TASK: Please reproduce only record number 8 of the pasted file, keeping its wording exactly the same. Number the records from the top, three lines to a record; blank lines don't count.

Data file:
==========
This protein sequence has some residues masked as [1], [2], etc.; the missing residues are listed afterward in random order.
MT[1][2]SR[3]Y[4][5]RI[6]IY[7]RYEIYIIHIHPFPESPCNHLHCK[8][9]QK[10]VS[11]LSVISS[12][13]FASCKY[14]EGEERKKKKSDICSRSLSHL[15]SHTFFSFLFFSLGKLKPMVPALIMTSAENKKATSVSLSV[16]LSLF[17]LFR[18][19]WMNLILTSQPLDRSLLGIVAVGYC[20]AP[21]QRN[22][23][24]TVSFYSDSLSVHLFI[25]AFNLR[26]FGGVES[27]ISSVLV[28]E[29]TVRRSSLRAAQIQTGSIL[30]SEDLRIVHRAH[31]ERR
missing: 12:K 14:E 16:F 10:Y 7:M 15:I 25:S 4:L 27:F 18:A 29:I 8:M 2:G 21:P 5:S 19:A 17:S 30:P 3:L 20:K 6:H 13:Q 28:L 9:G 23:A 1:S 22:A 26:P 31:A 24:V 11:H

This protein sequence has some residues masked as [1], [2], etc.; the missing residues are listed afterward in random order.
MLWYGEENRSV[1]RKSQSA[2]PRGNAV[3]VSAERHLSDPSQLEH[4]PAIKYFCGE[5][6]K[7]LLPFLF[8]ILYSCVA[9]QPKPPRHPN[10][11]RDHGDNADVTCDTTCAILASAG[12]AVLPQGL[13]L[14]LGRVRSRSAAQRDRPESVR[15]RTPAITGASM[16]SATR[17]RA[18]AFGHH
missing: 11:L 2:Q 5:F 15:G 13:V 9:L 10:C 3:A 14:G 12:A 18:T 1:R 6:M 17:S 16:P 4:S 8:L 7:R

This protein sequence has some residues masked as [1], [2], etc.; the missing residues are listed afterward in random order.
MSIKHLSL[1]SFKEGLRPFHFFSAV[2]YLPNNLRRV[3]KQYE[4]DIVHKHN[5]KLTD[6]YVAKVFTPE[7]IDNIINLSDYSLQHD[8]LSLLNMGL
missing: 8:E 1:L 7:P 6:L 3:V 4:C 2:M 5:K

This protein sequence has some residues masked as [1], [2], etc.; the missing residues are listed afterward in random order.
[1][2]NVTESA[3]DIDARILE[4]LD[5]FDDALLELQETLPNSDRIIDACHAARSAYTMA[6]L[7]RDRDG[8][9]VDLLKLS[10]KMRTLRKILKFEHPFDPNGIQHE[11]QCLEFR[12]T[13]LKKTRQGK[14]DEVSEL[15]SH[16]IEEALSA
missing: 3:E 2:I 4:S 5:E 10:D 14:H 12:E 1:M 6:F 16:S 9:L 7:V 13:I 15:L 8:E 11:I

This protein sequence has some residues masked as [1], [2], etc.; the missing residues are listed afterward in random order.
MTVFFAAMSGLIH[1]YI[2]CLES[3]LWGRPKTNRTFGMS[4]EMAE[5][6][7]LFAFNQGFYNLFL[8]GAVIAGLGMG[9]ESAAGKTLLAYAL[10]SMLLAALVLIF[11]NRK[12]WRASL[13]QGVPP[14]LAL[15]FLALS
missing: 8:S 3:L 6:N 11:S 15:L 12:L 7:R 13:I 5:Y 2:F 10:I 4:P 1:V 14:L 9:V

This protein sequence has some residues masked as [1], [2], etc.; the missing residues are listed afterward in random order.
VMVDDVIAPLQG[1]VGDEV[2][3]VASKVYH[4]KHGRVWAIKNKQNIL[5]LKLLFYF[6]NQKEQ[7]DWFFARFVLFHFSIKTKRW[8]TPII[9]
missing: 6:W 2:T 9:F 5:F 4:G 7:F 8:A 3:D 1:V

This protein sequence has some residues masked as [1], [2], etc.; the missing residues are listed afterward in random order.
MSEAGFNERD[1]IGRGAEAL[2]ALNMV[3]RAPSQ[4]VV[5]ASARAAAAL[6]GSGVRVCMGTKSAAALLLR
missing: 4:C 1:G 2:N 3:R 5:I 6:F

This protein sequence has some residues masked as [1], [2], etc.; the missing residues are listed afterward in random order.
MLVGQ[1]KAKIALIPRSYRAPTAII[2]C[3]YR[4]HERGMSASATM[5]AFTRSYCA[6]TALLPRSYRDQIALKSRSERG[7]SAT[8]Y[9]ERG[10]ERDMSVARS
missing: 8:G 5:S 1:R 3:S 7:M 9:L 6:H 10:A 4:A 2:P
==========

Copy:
This protein sequence has some residues masked as [1], [2], etc.; the missing residues are listed afterward in random order.
MLVGQ[1]KAKIALIPRSYRAPTAII[2]C[3]YR[4]HERGMSASATM[5]AFTRSYCA[6]TALLPRSYRDQIALKSRSERG[7]SAT[8]Y[9]ERG[10]ERDMSVARS
missing: 8:G 5:S 1:R 3:S 7:M 9:L 6:H 10:A 4:A 2:P